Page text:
World-renowned physicist Albert Einstein published a paper on the theory behind the “photoelectric effect,” which officially proved how the sun creates energy through solar cells. This paper went on to win the Nobel Prize in 1922.

1954 - First high-power silicon solar PV cell created

Fast forward a few decades, Gerald Pearson, Daryl Chapin, and Calvin Fuller, all of whom were physicists at Bell Labs, exhibit the first high-power silicon solar photovoltaic (PV) cell that increased energy conversion efficiency by using silicon instead of selenium wafers.

1963 - Mass production of solar panels

Sharp Corporation, a Japanese electronics company, produced a viable PV module of silicon solar cells, which led to the successful mass production of solar panels. 

Japan installed a 242-watt PV array on a lighthouse – the world’s largest array at that time.

1964 - NASA launches first solar PV array

NASA launches the first Nimbus satellite with a 470-watt PV array after the successful launch of Vanguard I by the Naval Research Laboratory.

1970s - Research drives down solar cost

A rise in solar research drove PV costs down a whopping 80%, allowing for different solar panel uses to be tested and adopted. At the time, these were mostly for off-grid use.

1973 - First solar-powered building is erected

The University of Delaware builds “Solar One” – one of the world’s first PV-powered buildings. The building was powered by PV panels and solar thermal energy combined.

1976 - First thin-film silicon modules are produced

Electronics company Kyocera begins production of thin-film silicon ribbon crystal solar modules. The creation of these modules helped to simplify the manufacturing process.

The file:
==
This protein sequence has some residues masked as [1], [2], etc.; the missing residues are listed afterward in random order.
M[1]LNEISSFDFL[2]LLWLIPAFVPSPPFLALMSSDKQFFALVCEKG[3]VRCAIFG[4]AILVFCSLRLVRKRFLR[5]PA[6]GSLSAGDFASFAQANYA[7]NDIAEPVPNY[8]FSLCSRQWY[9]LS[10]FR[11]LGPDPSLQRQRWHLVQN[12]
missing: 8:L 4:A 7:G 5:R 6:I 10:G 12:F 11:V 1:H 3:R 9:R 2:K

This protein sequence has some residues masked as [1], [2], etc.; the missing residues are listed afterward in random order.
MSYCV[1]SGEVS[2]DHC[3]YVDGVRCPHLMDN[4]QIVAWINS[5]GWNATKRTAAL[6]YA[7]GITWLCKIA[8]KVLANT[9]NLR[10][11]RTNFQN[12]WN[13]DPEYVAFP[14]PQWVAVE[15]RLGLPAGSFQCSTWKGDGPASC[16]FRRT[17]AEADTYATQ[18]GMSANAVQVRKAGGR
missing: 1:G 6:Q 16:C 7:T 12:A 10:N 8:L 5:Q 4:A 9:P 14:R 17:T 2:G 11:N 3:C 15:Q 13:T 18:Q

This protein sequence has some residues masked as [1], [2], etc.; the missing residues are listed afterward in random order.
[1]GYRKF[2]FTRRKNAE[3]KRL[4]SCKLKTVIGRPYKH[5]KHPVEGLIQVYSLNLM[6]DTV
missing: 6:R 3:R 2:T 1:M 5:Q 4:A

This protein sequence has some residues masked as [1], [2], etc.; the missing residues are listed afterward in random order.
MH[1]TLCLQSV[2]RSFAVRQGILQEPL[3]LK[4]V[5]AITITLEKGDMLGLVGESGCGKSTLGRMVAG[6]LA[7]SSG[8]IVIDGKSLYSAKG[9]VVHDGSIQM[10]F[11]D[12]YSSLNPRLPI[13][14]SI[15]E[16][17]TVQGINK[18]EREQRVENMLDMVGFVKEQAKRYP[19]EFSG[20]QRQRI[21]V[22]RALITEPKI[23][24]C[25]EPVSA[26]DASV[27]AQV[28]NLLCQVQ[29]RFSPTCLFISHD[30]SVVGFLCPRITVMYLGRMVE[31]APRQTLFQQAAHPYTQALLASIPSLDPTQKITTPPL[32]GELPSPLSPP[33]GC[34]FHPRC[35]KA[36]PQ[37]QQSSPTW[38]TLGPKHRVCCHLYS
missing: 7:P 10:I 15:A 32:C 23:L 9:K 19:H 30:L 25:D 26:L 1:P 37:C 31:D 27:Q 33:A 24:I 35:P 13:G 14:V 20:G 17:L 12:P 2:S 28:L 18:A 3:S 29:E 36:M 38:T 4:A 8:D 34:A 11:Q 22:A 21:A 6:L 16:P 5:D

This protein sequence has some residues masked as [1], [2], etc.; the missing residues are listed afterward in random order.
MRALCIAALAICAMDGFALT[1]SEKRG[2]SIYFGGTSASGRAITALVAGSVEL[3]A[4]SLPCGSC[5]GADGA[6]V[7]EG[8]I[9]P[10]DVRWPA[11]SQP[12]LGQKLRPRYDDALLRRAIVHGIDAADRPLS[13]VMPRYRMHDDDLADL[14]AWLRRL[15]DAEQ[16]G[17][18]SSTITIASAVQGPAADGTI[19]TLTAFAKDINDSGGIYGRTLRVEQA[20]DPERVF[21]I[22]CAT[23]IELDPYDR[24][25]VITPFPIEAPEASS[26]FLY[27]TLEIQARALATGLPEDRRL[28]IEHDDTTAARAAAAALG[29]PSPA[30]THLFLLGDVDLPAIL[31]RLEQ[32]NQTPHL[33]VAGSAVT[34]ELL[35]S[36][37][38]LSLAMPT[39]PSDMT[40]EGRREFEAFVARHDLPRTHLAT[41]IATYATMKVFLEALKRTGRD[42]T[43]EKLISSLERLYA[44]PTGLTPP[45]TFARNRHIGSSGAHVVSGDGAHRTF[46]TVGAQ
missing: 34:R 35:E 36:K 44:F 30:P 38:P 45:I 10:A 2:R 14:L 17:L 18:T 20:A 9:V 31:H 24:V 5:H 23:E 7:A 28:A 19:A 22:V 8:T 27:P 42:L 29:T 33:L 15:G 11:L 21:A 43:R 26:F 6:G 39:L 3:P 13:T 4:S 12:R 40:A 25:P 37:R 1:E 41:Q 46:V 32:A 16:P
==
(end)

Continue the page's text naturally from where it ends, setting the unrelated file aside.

1977 - NREL is created

The U.S. Department of Energy establishes the U.S. Solar Energy Research Institute in Golden, Colorado. This organization is known today as the National Renewable Energy Laboratories (NREL), and it is in charge of renewable energy research for energy independence.

1999 - Germany’s 100,000 Solar Roofs program

This German program, established in 1999, supported the installation and expansion of PV systems larger than 1 kilowatt (kW). The $500 million dollar project was pivotal in developing a viable residential solar industry. Japan had a similar subsidy program for 70,000 roofs a few years prior.

2005 - Birth of the investment tax credit

The Energy Policy Act of 2005 created a 30% investment tax credit (ITC) for commercial and residential solar energy systems. The Tax Relief and Health Care Act of 2006 helped to extend this credit.

This is what we know today as the federal solar tax credit—the biggest incentive in the United States for homeowners and businesses to go solar.

2006 - California Solar Initiative

The California Public Utilities Commission launched the California Solar Initiative (CSI), a 10-year, $3 billion solar subsidy program. The funding went towards solar incentive programs in California for low-income single and multi-family homes. 

The CSI program was well-received by the market, with a higher–than–expected application volume. It closed in 2016.

2007 - Solar becomes the leading clean technology across the globe

The late 2000s was a crucial time for the growth of solar energy. Global investment in clean energy exceeds $100 billion, with solar energy as the leading clean energy technology for venture capital and private equity investment. The solar tax credit helped to create unprecedented growth in the U.S. solar industry from 2006 to 2007.